Altcoins, NFTs Filled Void When Bitcoin Got Boring
In mid-2021, crypto traders turned their attention to “Ethereum killers” and ridiculous-seeming NFTs that fetched hundreds of thousands of dollars.
Hi Market Wrap readers! During the final two weeks of 2021, we’re using this space to recap this year’s most dramatic moments in cryptocurrency markets – and highlight the key lessons from this fast-evolving corner of global finance. Over a series of eight posts that started on Dec. 20 and will run through Thursday, we’ll recap what shook crypto markets this year. (Scroll down for today’s latest crypto-market prices and top gainers/losers.)
On Monday, we showed how some large investors began to cash out of their bitcoin trades in April and May, as prices retreated from the then-all-time-high price of around $65,000. Concerns about rampant speculation and a decline in global money supply growth were some reasons why investors began to jump ship. Then investors became concerned about bitcoin’s environmental footprint, which also caused Tesla to reconsider its involvement in the cryptocurrency. The selling pressure accelerated in May after China banned cryptocurrencies.
It was a wild first half of the year for bitcoin, but by June, the market began to settle down. BTC stabilized at around $30,000 after dropping nearly 50% over the span of a couple months. During that time, traders flocked to alternative cryptocurrencies (altcoins) and non-fungible tokens (NFTs) in hopes of greater profits.
Altcoin season in full effect
Around the start of the year, multiple altcoins began to outperform bitcoin (BTC), reflecting a strong appetite for risk among investors. The payments token XRP rallied nearly eightfold between January and April, and the prices of many decentralized finance (DeFi) tokens such as Aave’s AAVE token and Uniswap’s UNI also soared.
Even during the broad crypto market sell-off, altcoins began to account for a greater share of the total crypto universe – shrinking bitcoin’s “dominance” in the industry jargon. Many “Ethereum killers,” or competitors in the field of smart contracts blockchains, began to grab the attention of traders – such as Solana, with its SOL token. So-called layer 2 tokens such as MATIC from Polygon, which aims to increase the efficiency of transactions on the Ethereum blockchain, rose nearly twofold in July.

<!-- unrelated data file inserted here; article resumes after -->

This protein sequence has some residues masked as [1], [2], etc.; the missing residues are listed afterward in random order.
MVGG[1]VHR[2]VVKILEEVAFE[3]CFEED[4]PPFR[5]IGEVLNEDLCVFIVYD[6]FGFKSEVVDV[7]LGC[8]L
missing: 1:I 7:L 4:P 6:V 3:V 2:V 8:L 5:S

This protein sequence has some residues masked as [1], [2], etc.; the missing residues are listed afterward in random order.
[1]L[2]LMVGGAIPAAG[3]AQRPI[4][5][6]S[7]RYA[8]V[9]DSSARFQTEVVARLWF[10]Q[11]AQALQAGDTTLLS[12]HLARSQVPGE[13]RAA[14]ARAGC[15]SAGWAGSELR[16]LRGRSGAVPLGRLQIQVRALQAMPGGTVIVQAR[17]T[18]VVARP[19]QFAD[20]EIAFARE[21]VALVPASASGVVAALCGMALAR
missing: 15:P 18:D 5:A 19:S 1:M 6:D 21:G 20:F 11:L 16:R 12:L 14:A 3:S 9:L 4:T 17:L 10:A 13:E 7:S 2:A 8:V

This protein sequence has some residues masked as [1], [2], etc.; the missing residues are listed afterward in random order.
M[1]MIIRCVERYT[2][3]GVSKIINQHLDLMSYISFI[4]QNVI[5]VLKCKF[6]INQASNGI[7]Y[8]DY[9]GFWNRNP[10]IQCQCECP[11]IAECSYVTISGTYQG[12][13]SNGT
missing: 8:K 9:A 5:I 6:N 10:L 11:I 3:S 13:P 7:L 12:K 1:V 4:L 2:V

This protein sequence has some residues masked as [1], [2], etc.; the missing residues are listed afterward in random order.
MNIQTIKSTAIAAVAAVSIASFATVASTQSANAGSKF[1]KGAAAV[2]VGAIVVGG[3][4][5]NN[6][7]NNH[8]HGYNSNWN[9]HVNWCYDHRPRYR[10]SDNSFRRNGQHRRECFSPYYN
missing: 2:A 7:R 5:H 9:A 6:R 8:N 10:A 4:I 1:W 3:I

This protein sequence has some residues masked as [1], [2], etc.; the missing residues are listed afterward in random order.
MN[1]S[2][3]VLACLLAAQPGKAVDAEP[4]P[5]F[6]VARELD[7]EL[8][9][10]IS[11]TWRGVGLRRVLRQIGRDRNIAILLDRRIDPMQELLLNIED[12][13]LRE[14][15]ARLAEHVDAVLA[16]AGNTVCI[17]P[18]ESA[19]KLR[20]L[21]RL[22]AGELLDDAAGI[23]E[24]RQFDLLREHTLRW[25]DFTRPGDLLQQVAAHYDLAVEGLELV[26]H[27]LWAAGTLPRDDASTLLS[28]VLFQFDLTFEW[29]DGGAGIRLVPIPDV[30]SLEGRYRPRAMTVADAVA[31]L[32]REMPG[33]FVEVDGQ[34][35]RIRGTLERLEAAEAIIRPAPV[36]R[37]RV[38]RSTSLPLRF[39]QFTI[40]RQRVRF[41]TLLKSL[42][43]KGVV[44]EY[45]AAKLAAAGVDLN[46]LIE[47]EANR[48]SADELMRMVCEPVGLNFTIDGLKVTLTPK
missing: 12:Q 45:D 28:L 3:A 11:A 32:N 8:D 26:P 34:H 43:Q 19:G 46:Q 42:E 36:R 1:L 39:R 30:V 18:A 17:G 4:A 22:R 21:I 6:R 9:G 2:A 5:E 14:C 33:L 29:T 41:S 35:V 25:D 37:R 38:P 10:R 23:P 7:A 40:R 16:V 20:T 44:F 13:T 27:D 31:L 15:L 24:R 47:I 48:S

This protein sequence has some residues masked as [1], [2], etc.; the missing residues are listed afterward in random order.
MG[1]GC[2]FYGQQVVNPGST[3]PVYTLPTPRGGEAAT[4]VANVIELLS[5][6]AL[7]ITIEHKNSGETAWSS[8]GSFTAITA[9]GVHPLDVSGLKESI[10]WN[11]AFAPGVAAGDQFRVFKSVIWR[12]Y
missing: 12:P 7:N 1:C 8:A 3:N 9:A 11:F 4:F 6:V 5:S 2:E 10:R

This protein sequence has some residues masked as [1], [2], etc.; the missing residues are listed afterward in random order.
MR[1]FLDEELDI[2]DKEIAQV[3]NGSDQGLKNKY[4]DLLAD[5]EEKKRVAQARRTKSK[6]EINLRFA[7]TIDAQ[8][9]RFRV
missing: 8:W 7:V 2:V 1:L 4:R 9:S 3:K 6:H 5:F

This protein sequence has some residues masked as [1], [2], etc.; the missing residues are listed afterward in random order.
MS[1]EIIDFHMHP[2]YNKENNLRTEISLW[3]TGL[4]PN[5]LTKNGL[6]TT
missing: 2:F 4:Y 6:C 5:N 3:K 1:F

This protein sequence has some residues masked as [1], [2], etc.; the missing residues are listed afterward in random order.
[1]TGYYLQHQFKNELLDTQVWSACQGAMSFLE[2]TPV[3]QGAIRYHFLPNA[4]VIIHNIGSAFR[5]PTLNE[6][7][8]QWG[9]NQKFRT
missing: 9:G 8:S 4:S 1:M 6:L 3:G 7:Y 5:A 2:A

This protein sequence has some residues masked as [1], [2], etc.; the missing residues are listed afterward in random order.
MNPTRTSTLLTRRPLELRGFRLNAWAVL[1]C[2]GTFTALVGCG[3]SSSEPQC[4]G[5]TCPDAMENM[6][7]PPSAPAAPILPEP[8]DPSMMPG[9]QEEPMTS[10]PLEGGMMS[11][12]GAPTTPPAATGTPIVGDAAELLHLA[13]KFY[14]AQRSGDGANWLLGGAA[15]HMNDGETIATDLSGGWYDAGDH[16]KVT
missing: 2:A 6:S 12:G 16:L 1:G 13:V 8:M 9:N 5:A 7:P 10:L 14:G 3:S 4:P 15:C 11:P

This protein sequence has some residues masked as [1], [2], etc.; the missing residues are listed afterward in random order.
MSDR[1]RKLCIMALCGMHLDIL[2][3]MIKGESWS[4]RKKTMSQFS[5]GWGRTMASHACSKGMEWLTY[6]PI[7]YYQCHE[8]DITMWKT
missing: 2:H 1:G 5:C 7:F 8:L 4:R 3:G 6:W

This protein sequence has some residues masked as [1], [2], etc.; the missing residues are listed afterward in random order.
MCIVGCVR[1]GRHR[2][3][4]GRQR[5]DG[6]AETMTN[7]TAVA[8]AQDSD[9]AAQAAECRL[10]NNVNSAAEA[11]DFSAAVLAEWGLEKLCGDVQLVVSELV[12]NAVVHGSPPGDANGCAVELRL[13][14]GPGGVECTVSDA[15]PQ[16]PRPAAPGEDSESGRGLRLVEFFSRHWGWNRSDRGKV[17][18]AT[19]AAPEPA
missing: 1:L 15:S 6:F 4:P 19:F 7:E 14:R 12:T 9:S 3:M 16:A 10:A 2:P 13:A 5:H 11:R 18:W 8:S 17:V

The NFT craze
As bitcoin’s price stabilized at around $30,000 in July and August, some traders became bored, literally.
It had been clear since March just how far this year’s crypto craze extended beyond bitcoin, when a piece of digital artwork sold for $69.3 million at a Christie’s auction by crypto artist Beeple. In the wake of breathless headlines in traditional media outlets like the New York Times, the potential riches from selling non-fungible tokens, or NFTs, attracted scores of artists, celebrities and traders seeking additional investments in the crypto market.
The Bored Apes Yacht Club became the second-most popular NFT collection by total trade volume behind CryptoPunks, CoinDesk’s Eli Tan wrote in August. At that time, the “floor price” for Bored Ape Yacht Club NFTs – the cheapest available on the open market – was 48.8 ETH, or $165,578. (By the end of the year, it would rise even further, to about $240,500.)
Owners of the high-priced NFT collection include National Basketball Association superstar Steph Curry, YouTube creator Logan Paul and musician Jermaine Dupri.
Speculation moves in cycles. Crypto traders began the year in full buying mode and then price declines encouraged some profit-taking as regulatory risks unfolded. The speculative wave had its ups and downs, but traders were able to find opportunities in the alternative crypto market as bitcoin began to lose its relative dominance.
In the next episode, we’ll show how bitcoin’s price broke out of a two month-long sideways range as El Salvador came to the rescue.